Kirk Nieuwenhuis, seen here taking a lead off third base in Saturday's game, got to be the hero on Father's Day with a walk-off home run (Photo credit: Paul Hadsall)
Kirk Nieuwenhuis, seen here taking a lead off third base in Saturday’s game, got to be the hero on Father’s Day with a walk-off home run (Photo credit: Paul Hadsall)

This Keystone Cops routine in the fifth by the Mets’ infield did little to change that impression.

Zero runs on three hits after eight innings? Well, at least the Mets are a reassuring  constant that you can depend on.

But that script went out the window in the bottom of the ninth inning, thanks to Dale Sveum’s decision to bring Carlos Marmol into the game.

Marlon Byrd homered, and I texted my friend that it would have been nice if he did that back in the sixth inning when he came up with two men on base.

Lucas Duda walked for the 9000th time this year.

John Buck singled, his second hit of the game.

I thought the Mets might have a shot, until I remembered that Omar Quintanilla, Kirk Niewenhuis and the pitcher’s spot were due up next.

When Terry Collins wasted an out by having Quintanilla bunt for Nieuwenhuis and Collin Cowgill, I figured this was probably going to be a “too little, too late” rally.

I underestimated Marmol.

Maybe they can build on this victory and put together a mini winning streak with Dillon Gee on the mound tomorrow in Atlanta – he did win both of the Mets’ previous June victories. Maybe not.

But today’s game was a reminder that anything can happen and sometimes a team that looked horrible for eight innings can pull things together in the ninth.

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Marlon Byrd takes batting practice at Citi Field before a game earlier this year (Photo credit: Paul Hadsall)
Marlon Byrd takes batting practice at Citi Field earlier this year (Photo credit: Paul Hadsall)

“If I’m on here looking at my swing,” Byrd said pointing to his iPad, “and I’m looking at everybody else’s swing, we can fix something quicker than someone else going off of feel. Because we can pinpoint right away, go back in there and fix it. It’s all about preparation every single day.”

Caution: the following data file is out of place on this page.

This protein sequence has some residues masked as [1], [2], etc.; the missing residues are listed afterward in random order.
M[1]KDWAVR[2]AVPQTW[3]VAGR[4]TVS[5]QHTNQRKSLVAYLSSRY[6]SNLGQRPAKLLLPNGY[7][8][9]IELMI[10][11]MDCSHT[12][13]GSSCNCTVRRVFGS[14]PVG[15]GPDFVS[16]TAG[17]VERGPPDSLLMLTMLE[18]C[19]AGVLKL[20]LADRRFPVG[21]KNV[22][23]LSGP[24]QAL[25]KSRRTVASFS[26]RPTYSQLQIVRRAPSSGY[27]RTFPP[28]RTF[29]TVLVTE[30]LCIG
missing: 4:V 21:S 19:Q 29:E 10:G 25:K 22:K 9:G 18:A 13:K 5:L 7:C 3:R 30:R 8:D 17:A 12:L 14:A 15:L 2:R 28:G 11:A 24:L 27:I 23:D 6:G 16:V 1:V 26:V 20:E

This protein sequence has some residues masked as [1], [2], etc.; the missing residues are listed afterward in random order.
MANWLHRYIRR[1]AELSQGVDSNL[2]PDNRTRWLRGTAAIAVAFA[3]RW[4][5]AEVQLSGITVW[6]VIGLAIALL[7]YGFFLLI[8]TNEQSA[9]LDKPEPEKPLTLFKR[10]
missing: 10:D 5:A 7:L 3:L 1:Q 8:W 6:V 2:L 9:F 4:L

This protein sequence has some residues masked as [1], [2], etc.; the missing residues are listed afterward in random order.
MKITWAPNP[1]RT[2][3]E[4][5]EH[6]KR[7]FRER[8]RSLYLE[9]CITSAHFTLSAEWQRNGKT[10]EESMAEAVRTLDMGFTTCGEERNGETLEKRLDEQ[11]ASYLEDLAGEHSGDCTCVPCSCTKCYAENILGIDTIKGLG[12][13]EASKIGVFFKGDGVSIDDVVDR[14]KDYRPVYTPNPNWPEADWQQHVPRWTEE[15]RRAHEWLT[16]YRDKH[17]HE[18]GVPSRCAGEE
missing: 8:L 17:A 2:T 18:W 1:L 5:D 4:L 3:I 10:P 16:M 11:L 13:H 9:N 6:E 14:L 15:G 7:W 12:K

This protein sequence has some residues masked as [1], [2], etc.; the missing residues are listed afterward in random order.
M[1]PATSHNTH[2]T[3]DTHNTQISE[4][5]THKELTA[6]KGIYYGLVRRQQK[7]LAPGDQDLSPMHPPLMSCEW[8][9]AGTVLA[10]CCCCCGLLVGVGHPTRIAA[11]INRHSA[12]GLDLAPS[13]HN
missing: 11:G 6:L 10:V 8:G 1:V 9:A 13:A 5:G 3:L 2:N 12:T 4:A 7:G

Obsession with hitting is paying off for Mets’ Marlon Byrd” by Jorge Castillo / The Star-Ledger

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Photos from Mets Banner Day 2013

Well, the less said about this weekend’s Mets games, the better. But I do want to share photos of some of my favorite Banner Day entries:

Winning Banner

This was the winning entry in the Banner Day contest. It’s a simple, well-crafted and well-executed idea – the home run apple even raises and lowers – but I thought that the other finalists (and some that didn’t make it to that stage) showed more cleverness.

Continue reading “Photos from Mets Banner Day 2013”

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Byrd was the word Sunday as Marlon helped the Mets to a series victory over Miami

Byrd is the Word
Byrd was the word Sunday afternoon at Citi Field (Photo credit: Paul Hadsall)

I made it to two of the three games that the Mets played against the Marlins this weekend, and I meant to write about them. Certainly Sunday’s improbable victory deserves to be remembered, in the all-too-likely case that it turns out to be Marlon Byrd’s one shining moment as a Met.

Unfortunately, you’re going to have to settle for some pictures that I took.

Saturday, I visited the Mets Hall of Fame & Museum to see this year’s All-Star exhibit. So that’s included in the set from the April 6th game. Sunday, I took advantage of the Mets’ free ticket Twitter promo and my seat was in the Promenade. I watched the first couple of innings from standing room on the Field Level, so that’s where most of the photos were take.